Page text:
In 2004, a Google press release revealed that the company wasn't satisfied with dominating Internet searches -- the second-most popular online activity. Google wanted to tackle the biggest online service on the Internet: e-mail. To that end, Google announced it would allow a select number of people to test a Web-hosted e-mail service called Gmail [source: Google].
Gmail started out as Google's internal e-mail service. When Google decided to make Gmail available to people outside of the company, it chose to take a gradual approach. At first, the only way to get a Gmail account was to receive an invitation from someone else. Nearly three years after announcing Gmail, Google opened up access to the public at large. Now anyone can create a Gmail account.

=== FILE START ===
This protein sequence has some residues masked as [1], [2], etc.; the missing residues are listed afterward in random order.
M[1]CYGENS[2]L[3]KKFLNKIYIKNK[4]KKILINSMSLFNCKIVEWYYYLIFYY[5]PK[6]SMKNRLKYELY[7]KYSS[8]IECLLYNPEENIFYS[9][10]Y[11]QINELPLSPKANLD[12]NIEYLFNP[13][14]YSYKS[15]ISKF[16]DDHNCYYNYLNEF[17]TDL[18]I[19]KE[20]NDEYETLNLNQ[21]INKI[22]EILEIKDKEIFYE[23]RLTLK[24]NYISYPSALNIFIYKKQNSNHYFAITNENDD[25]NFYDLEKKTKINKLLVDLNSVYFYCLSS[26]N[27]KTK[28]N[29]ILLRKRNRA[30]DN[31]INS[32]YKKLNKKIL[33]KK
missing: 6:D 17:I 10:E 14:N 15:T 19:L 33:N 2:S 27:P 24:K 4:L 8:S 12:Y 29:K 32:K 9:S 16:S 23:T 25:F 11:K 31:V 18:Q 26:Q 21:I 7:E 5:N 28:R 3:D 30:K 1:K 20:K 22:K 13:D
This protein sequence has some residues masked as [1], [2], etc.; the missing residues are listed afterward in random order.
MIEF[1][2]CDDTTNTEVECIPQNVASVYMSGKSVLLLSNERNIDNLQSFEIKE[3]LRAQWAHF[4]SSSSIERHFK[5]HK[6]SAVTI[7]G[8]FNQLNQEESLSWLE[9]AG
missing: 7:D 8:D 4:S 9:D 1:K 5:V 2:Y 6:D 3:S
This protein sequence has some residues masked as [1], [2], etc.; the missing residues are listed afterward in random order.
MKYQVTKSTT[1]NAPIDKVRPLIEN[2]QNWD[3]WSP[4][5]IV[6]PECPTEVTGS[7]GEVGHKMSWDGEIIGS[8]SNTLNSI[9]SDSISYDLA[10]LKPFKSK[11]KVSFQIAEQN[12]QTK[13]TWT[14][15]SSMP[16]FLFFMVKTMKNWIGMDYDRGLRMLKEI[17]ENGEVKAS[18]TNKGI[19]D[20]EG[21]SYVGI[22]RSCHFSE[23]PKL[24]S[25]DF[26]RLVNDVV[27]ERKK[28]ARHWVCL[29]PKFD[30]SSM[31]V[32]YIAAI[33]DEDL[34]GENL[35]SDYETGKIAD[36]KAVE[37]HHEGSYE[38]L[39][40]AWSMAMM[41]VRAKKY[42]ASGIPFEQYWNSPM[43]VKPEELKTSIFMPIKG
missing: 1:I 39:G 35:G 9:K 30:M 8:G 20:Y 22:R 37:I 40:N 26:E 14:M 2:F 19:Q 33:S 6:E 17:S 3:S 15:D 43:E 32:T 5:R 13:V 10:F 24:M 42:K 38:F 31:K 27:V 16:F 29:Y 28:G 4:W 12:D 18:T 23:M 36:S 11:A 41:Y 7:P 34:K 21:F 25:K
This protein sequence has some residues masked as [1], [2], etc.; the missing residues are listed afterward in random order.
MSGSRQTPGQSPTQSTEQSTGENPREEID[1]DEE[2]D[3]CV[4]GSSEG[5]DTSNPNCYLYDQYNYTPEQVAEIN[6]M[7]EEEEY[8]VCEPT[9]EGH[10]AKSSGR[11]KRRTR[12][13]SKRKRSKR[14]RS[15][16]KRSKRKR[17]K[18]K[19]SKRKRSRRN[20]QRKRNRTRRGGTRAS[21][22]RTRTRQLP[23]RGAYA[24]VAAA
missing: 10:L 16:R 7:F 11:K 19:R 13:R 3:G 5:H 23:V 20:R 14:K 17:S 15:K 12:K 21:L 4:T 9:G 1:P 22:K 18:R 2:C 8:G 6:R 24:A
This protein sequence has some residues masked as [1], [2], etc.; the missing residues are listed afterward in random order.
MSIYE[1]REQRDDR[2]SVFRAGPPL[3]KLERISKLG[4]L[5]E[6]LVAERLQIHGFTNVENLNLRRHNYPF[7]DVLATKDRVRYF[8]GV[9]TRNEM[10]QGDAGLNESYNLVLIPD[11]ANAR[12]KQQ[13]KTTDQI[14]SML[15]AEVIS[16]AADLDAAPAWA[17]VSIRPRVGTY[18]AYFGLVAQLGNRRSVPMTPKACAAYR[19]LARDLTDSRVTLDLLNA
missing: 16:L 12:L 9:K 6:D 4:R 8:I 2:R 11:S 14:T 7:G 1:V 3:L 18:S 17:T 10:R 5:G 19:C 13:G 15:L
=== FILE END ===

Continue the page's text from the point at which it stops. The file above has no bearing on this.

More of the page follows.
Gmail organizes messages into "conversations." If someone sends you a message and you respond, Gmail will present the two messages together in a stack. The original e-mail will be on top and your reply will appear beneath it. Future messages will appear under the originals, which Gmail collapses so that they don't take up too much space on your screen. By grouping messages and responses together, Gmail makes it easier for users to keep track of several discussions at once.
Some people think that communication by e-mail is dying (or is already dead). Google appears to have an answer to that as well: Google Talk. Find out more about it on the next page.